It’s Day 2 for the 7 days of Cocoa
It’s still cold outside. Today’s cocoa is not only good for the gut, it’s good for the stomach, anxiety and inflammation.
I frequently take a mixture of raw honey, cinnamon, turmeric and black pepper. It helps my gastritis. It also lowers my anxiety. You know the kind I mean – where the chest hurts and you can’t relax. For, me it works like a charm. That doesn’t mean it will work for everyone but it’s worth trying.
No, it’s not the tastiest concoction I have ever had. The cinnamon really makes it palatable as I love cinnamon. So today, I’m thinking about what it might taste like added to cocoa.
There a number of gut health benefits for this along with the benefits of basic gut benefits of cocoa as discussed here on Day 1
- Turmeric is an anti-inflammatory and helps repair the lining of the GI tract. Also aids digestions
- Black Pepper aids digestion, has antioxidant and antibacterial properties and aids absorption of nutrients.
- Cinnamon has both antibacterial and beneficial digestive properties and helps lower anxiety
- Raw honey has 10 strains for good bacteria, has antimicrobial properties and helps with anxiety and depression. It’s also low glycemic and is jam-packed with nutrients, enzymes and antioxidants
What does this version of cocoa taste like? Surprisingly – it just tastes like cocoa with cinnamon, especially at the higher amount of cinnamon (see below). The turmeric changes the colour slightly and you get a bit of a zing from the pepper. If you love cinnamon, then you’ll love this cocoa.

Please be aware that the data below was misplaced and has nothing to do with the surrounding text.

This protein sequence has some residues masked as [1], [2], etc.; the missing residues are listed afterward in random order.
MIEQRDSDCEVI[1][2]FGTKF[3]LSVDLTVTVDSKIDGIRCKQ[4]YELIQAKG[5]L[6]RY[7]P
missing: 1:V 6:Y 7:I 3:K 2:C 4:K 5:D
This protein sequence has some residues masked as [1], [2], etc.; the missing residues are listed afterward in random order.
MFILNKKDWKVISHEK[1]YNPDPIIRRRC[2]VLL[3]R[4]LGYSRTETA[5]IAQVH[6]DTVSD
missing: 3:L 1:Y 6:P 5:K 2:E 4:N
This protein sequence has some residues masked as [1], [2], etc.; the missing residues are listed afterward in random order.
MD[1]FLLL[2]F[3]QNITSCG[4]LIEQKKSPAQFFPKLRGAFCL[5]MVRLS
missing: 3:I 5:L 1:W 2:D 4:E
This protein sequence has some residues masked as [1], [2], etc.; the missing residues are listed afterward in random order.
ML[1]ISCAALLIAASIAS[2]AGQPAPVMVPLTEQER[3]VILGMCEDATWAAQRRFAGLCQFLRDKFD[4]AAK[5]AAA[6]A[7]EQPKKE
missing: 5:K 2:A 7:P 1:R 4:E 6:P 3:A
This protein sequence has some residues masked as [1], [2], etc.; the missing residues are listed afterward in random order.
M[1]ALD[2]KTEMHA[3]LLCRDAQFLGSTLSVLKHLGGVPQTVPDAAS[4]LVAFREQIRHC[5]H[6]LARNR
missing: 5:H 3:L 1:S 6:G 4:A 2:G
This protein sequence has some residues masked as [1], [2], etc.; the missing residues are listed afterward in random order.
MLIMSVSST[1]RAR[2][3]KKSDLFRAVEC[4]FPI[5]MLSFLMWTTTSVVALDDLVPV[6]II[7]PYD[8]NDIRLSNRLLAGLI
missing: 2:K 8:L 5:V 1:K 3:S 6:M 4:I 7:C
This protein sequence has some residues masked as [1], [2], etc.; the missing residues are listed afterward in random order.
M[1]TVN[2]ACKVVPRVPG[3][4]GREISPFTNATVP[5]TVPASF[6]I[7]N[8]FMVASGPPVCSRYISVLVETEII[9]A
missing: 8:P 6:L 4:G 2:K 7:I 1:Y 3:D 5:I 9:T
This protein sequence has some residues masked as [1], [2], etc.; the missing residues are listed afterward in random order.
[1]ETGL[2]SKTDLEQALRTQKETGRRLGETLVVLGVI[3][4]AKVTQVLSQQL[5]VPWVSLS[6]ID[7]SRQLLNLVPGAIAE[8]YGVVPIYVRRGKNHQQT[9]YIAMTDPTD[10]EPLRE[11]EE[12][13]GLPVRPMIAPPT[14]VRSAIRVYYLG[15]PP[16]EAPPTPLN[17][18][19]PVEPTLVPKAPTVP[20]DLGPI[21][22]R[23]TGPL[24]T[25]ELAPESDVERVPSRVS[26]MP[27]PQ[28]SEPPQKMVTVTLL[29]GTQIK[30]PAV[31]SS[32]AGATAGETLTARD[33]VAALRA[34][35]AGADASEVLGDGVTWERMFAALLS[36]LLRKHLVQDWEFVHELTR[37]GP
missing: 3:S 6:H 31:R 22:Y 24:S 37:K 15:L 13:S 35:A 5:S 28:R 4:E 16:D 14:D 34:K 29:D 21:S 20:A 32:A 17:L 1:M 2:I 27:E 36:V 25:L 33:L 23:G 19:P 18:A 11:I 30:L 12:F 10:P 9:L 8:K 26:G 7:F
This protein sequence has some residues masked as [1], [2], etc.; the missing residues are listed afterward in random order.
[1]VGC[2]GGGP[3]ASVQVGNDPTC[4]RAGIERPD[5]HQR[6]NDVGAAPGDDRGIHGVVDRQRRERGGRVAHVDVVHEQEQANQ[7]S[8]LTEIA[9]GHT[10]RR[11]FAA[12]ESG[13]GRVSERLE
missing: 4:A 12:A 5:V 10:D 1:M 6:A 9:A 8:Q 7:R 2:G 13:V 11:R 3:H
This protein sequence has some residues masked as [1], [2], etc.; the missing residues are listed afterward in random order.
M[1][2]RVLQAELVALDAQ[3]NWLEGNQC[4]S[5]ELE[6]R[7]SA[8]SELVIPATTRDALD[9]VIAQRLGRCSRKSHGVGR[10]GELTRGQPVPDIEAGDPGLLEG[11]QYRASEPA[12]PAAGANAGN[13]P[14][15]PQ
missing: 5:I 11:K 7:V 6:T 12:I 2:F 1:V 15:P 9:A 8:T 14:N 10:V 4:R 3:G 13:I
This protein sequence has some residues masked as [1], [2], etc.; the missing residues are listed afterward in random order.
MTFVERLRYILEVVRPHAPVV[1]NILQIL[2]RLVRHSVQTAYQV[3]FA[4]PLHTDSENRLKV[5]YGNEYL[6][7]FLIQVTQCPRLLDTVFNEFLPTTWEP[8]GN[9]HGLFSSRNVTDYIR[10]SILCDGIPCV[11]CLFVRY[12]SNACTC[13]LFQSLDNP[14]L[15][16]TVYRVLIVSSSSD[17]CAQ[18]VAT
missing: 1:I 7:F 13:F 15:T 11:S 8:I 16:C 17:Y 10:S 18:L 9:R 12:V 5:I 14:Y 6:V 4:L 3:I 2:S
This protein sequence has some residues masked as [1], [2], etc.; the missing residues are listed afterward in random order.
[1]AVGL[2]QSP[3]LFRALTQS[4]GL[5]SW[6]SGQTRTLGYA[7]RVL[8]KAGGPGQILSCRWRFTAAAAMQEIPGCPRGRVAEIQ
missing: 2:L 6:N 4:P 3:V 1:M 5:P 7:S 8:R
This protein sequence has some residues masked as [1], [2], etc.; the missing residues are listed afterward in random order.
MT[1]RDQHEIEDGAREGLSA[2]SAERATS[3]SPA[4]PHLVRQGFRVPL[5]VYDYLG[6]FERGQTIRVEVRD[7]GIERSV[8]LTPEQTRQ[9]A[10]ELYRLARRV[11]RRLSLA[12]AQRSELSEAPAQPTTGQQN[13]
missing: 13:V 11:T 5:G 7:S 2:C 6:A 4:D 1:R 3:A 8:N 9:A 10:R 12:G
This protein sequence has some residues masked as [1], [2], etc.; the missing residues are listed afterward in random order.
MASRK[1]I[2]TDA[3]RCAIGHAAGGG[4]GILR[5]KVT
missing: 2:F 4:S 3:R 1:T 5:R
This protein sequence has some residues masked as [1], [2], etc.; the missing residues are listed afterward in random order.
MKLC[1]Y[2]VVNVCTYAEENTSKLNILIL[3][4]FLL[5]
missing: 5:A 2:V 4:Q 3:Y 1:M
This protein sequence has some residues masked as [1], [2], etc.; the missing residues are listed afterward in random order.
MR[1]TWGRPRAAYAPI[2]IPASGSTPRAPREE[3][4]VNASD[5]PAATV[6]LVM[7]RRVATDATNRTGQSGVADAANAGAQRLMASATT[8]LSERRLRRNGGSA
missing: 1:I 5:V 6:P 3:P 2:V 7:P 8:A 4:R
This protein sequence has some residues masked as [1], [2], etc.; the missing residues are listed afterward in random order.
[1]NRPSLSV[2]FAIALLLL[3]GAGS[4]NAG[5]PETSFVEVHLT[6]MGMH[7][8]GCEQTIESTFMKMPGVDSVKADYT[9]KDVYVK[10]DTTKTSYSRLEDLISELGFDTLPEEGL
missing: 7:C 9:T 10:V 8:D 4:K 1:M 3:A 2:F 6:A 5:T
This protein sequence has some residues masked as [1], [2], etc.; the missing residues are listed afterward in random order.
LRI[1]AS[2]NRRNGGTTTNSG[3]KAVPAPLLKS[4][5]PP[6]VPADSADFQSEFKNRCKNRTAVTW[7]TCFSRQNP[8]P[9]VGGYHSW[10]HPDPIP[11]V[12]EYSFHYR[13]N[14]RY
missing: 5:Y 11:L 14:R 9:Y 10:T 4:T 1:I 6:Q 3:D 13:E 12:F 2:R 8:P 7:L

1 cup milk of choice such as organic, full-fat cow’s milk or coconut milk (with fat)
1 tbsp raw cacao powder or cocoa powder of choice
1/8 tsp turmeric
1/8-1/4 tsp cinnamon (amounts depends on how much you love cinnamon – I used 1/4 tsp)
Three turns of a peppermill for black pepper or 1/16 tsp
1 1/2 tbsp raw honey (added it after cocoa has been removed from the heat)
Add the milk, cocoa powder, turmeric, cinnamon and black pepper to a small saucepan. Put on the stove on medium-high heat. Bring to a boil, stirring frequently with a whisk. Remove from the heat and pour into a glass measuring cup (with a spout). Let sit for five minutes and then transfer to a mug. Add the honey and stir. Serve.
Why is the honey added last in this manner? Makes it easier to get the benefits of the good bacteria. In order to kill bacteria, a liquid must be held for 20 minutes at 145 degrees F or 63 degrees C. The method in this recipe allows it to cool a bit and still be warm for drinking.
Other Days for the 7 Days of Cocoa
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Vattem DA et al. Dietary phytochemicals as quorum sensing inhibitors. Fitoterapia. 2007 Jun;78(4):302-10. http://pmid.us/17499938 116.
The Effect of Thyme and Cinnamon on the Microbial Balance in Gastro Intestinal Tract on Broiler Chicks, Ghalib Alwan Mohamed Al-Kassie, International Journal of Poultry Science 9 (5): 495-498, 2010 ISSN 1682-8356
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Effect of cinnamon on postprandial blood glucose, gastric emptying, and satiety in healthy subjects1,2,3Joanna Hlebowicz et al, Am J Clin Nutr June 2007 vol. 85 no. 6 1552-1556
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Antioxidant efficacy of black pepper (Piper nigrum L.) and piperine in rats with high fat diet induced oxidative stress
R.S. Vijayakumar et al, Redox Report, Communications in Free Radical Research, Volume 9, 2004 – Issue 2
Repeated systemic administration of the cinnamon essential oil possesses anti-anxiety and anti-depressant activities in mice
Reyhaneh Sohrabi et al, Iranian Journal of Basic Science Medicine, Article 13, Volume 20, Issue 6, June 2017, Page 708-714
Study antibacterial effects of cinnamon extract on Staphylococcus aureus and Escherichia coli
Masood Khakzadihe1 et al, International Journal of Biosciences, Vol. 5, No. 12, p. 314-319, 2014
Neurological Effects of Honey: Current and Future Prospects, Mohammad Mijanur Rahman et al, Evidence-Based Complementary and Alternative Medicine, Volume 2014, Article ID 958721, 13 pages
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